28 May, 2013

Shall we dance?

Shall we dance?

The life of professional dancer and instructor Nadia Katz revolves around long days in the studio, either giving classes or rehearsing for upcoming shows and events, and she says nothing beats a good run after a hard day’s dancing. “When dancing, your mind is always busy, you are concentrating on getting the routine right, so sometimes I like to run for the purpose of clearing my mind and to mull over the days events. It’s also a great way to remain healthy and lean, and most of the dancers in my company use running as their cross-training.”


In turn, Nadia also believes that more runners should take up dancing as a fitness activity. “Since I run, do crossfit and dance, I know what the different forms of exercise do for your body. I would suggest dancing as a brilliant method of cross-training for runners, because in conjunction they work well together. Dancing works and tones the muscles, and elevates your heart rate and brings it down again rapidly, which enhances your running fitness.


She adds that dancing makes a great break from your normal running routine. “Dancing also exercises your mind and concentration levels, whereas some runners tend to get a bit bored with only running day in and day out. I think that runners do such an intense form of exercise, where you are constantly aware of how hard you are working, so to cross-train using dance is a fantastic change of scenery for the mind and body, as with dance you often don't realise how much exercise you are doing until the sore muscles appear the following day!”



Having danced since the age of eight and tried so many different dance styles through the years, including ballet, tap, jazz, hip-hop, Latin and ballroom, Nadia knows a thing or two about getting a good workout on the dance floor. She recommends that runners who would like to use their cross-training sessions to tone up more than gain cardio fitness should take on some contemporary dance or pole dancing.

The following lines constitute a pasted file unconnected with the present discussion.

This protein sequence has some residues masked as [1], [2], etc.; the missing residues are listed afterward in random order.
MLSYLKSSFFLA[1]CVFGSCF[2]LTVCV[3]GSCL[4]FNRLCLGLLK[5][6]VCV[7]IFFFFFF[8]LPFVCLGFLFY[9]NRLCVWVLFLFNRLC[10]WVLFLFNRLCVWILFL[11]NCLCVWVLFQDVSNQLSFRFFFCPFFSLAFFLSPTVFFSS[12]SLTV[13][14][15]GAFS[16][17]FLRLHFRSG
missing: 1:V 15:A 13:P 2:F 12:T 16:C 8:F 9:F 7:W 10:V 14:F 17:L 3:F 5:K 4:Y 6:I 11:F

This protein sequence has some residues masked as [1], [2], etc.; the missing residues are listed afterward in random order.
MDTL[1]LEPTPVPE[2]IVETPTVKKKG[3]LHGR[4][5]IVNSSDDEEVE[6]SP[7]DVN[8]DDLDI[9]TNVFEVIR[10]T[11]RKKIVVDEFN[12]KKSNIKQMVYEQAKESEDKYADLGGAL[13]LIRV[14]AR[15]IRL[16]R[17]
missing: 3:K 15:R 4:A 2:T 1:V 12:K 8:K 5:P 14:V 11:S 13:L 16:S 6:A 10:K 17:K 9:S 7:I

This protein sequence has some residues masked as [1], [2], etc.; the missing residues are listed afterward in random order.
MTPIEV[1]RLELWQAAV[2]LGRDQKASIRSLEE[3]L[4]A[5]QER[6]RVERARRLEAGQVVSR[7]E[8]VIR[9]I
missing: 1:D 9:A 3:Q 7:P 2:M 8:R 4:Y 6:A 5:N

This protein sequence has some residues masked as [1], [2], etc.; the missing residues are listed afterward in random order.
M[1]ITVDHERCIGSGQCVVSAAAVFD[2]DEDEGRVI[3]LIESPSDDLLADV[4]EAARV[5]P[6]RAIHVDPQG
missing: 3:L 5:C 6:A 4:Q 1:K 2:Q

“These forms of dance for strength training create long, lean, strong muscles. Contemporary dancing includes some ballet and new era modern dancing. I put this dance form in the category of strength training because ballet itself is a lot of work and some dance routines include lifts. For those who want to strengthen the legs and especially calf muscles, Latin dancing and Ballroom keep you on your toes exercising multiple muscles in the legs. This is also a great way for couples to cross-train together.”


“In pole dancing, you are carrying your own body weight a lot of the time, especially when you get to the more advanced stages. For the beginners, pole dancing focuses on the core muscles, whereas the advanced levels place a lot of emphasis on muscle groups in the lower part of the body as well as in the arms. It is a very controlled dance movement.”


For those runners looking to work on their cardio fitness, Nadia suggests Zumba. “It most certainly ups your cardio levels and you get a good sweat out of these sessions. It is also a dance form that any beginner can get into. In an activity like running, you don't necessarily use your core as much, but in Zumba you work the core muscles extensively, creating a lean mid section. Another great benefit that dancing gives you that other forms of cross-training don’t is that it helps improve your balance – not many exercise forms do this for me. So go ahead and book that dance class!”

Nadia is the owner of the Katz School of Dance in Sandton, Johannesburg and runs the Corporate Dance Company SA. She has featured in music videos for the Parlotones, Lloyed Cele and Mandoza, amongst others, and her dance company performs at corporate events, functions and parties. For more info, contact Nadia on 082 572 0563 or, or visit